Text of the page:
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Guantánamo Bay gazette
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Permanent Link: http://ufdc.ufl.edu/UF00098616/00275
 Material Information
Title: Guantánamo Bay gazette
Physical Description: Newspaper
Language: English
Publisher: U.S. Naval Base
Place of Publication: Guantánamo Bay Cuba
Guantánamo Bay, Cuba
Publication Date: 01-25-2013
Frequency: weekly
regular
 Subjects
Subjects / Keywords: Navy-yards and naval stations, American -- Newspapers -- Cuba   ( lcsh )
Newspapers -- Guantánamo Bay Naval Base (Cuba)   ( lcsh )
Genre: federal government publication   ( marcgt )
newspaper   ( marcgt )
newspaper   ( sobekcm )
Spatial Coverage: Cuba -- Guantánamo Bay Naval Base
 Notes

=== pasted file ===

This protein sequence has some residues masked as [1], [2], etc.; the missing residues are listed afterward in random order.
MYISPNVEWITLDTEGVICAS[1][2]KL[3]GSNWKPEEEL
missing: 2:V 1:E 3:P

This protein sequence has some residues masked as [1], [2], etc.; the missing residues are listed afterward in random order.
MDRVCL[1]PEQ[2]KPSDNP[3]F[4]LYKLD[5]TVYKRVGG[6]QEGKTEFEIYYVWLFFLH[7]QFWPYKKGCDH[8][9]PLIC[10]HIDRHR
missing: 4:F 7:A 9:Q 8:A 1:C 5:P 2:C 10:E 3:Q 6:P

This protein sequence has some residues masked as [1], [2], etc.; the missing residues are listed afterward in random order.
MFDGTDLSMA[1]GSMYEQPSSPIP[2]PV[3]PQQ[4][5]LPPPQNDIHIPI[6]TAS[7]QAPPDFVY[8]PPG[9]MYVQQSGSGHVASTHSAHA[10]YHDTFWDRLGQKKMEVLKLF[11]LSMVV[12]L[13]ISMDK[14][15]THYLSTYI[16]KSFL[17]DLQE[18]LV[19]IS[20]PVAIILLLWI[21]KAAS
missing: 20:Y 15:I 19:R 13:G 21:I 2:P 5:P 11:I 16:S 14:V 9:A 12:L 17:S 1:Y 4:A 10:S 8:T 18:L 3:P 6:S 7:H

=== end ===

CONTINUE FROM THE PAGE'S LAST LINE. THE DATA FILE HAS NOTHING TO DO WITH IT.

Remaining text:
System Details: Mode of access: World Wide Web.
General Note: Current issue plus archived issues covering the most recent 12 months.
General Note: Description based on: Vol. 60, no. 40 (Oct. 3, 2003); title from title screen (viewed Dec. 10, 2004).
General Note: Latest issue consulted: Vol. 64, no. 33 (Aug. 31, 2007).
 Record Information
Source Institution: University of Florida
Holding Location: University of Florida
Rights Management: All rights reserved by the source institution and holding location.
Resource Identifier: oclc - 57204860
System ID: UF00098616:00287
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Preceded by: Guantánamo gazette